Saudi Arabia's Prince Alwaleed bin Talal, whose wealth can only be described as "Saudi Prince levels of wealth," is suing Forbes Magazine for undervaluing his fortune by $9.6 billion.
Forbes' annual "Rich List" valued him at $20 billion, when IN FACT, the prince believes he is worth $30 billion, and that Forbes is demonstrably biased towards Saudis. Forbes listed him as only the world's 26th most wealthy billionaire, when he believes he is actually much higher.
This would seem like a pretty tough case to win for the Prince, especially because much of his vast wealth is spread through a myriad of investments across the world, and Forbes would basically have to go on his word about how wealthy he is, and this is their best estimation with the information available.
Unfortunately for Forbes, Alwaleed is suing in England, where there is no first amendment, and it's laughably easy to win a defamation or libel case against anyone. The Saudis have been especially litigious when it comes to things written about them, even if the publication is based in the United States (Forbes also publishes an edition in England. Whoops!).
Prince Alwaleed owns large stakes in Apple, Twitter and News Corporation and also owns lucrative properties like the Savoy Hotel in London. Alwaleed also has a gold throne that sits in the center of his private Boeing 747 jet because why not?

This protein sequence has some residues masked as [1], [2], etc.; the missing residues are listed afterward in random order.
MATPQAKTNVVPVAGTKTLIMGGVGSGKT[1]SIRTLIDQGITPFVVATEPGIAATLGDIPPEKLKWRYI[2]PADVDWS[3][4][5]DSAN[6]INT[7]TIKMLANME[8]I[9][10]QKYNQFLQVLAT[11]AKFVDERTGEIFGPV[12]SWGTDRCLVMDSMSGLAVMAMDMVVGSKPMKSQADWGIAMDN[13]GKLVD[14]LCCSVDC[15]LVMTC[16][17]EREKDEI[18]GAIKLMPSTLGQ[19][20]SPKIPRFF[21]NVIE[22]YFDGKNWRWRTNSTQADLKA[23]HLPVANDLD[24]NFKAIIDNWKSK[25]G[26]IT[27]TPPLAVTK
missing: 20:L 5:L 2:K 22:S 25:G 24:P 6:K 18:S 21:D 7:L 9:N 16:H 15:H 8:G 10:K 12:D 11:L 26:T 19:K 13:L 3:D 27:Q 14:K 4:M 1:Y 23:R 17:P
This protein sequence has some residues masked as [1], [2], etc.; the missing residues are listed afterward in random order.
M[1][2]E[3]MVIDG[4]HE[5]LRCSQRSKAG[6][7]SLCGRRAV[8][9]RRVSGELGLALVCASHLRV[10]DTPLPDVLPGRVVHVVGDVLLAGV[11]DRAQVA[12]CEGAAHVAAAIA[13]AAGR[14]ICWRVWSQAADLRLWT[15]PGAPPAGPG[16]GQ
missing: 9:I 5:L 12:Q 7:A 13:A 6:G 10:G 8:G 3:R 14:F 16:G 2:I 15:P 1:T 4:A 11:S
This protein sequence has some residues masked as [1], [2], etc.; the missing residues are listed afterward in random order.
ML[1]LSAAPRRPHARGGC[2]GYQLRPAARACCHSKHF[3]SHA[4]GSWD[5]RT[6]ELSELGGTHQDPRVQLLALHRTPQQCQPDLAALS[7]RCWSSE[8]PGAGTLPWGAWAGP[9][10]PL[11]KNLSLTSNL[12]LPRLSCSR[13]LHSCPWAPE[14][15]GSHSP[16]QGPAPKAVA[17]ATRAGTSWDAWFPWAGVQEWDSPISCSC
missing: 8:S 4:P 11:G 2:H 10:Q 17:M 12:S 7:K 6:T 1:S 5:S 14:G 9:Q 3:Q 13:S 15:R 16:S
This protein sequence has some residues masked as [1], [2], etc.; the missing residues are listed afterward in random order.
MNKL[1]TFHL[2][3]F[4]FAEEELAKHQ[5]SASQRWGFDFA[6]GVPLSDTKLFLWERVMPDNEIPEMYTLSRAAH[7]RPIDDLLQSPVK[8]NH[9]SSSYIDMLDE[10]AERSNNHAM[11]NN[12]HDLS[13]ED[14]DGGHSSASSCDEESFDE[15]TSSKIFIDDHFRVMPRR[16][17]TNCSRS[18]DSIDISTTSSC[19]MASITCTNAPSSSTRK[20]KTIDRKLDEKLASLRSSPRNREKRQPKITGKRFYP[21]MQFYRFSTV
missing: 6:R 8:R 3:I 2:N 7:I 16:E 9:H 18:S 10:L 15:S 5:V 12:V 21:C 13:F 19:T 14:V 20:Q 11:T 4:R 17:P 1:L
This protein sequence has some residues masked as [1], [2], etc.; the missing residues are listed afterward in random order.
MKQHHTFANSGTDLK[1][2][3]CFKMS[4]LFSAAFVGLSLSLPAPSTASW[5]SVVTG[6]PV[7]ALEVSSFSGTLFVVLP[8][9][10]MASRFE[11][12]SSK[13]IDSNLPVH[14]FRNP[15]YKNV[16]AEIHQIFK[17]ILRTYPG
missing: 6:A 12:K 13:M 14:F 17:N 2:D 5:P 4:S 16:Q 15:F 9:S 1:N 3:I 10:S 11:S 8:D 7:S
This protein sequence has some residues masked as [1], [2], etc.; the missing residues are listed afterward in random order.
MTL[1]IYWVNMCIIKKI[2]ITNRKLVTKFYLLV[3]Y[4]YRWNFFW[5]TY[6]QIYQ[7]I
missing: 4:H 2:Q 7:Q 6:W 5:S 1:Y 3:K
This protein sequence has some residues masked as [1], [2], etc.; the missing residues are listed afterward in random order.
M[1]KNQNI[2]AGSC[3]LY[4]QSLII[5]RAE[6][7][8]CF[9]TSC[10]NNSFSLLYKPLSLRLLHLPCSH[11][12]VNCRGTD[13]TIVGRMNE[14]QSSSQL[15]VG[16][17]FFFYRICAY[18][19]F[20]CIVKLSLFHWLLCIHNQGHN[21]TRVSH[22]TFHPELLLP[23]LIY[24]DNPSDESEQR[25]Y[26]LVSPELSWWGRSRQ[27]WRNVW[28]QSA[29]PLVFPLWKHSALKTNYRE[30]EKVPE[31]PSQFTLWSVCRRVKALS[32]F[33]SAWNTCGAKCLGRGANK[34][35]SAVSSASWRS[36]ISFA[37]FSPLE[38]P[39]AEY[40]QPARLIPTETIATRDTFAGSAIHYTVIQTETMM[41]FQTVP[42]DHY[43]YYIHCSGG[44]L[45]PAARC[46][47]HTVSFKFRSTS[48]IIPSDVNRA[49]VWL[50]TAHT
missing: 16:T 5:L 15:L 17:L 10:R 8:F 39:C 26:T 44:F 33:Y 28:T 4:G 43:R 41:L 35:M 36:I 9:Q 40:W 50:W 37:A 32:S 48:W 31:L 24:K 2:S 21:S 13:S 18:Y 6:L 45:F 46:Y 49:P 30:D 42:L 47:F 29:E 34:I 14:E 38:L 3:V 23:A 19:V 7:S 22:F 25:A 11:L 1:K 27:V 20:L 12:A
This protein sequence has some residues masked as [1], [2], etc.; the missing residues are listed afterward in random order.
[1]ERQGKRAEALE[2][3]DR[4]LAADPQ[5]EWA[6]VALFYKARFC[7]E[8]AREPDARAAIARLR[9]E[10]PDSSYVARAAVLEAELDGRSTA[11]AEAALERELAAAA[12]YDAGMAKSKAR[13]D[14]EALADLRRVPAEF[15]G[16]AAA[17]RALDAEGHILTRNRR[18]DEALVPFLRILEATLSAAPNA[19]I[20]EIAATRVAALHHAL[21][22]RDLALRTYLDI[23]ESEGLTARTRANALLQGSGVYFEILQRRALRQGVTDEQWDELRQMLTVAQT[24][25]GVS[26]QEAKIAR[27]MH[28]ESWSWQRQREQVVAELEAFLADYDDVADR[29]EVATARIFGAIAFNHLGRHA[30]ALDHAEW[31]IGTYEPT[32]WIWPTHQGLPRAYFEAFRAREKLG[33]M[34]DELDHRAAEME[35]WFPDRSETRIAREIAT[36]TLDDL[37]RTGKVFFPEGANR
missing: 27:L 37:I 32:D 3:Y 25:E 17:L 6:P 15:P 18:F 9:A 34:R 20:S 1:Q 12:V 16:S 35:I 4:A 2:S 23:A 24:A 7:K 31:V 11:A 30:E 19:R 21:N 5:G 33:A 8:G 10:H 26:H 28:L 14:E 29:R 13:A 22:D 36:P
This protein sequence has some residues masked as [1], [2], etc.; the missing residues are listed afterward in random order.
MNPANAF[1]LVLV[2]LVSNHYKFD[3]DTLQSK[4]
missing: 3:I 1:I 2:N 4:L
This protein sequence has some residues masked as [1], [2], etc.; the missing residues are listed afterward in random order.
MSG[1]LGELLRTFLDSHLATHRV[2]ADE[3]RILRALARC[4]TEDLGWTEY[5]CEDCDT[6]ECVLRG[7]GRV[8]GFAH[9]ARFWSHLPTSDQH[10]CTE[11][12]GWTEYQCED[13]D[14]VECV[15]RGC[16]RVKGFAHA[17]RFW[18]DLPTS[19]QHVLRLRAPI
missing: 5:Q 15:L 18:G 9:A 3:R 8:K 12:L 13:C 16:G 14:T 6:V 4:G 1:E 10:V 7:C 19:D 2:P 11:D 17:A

Forbes claims it has been the target of "intermittent lobbying, cajoling and threatening" by advisers to Alwaleed who were trying to raise his ranking on the wealthiest billionaires list.
Alwaleed believes he is the target of discrimination. He said in an interview last month, "They are accusing me of market manipulation. I am not pursuing it because of my wealth, but because they are accusing Saudi Arabia of being manipulated because we have no casinos. This is unacceptable."
Forbes believes that recent libel reforms in the UK will protect it from the Saudi's "libel tourism" and that the Prince's lawyers will have to prove in court that his reputation and investments suffered from "serious harm." And unless Forbes was taking a big ol' dump on his golden throne in the sky, it's doubtful they can prove that. Still, the UK has a troubling history of rewarding these "libel tourists," and Forbes might find itself forking over some money to an already indecently rich man.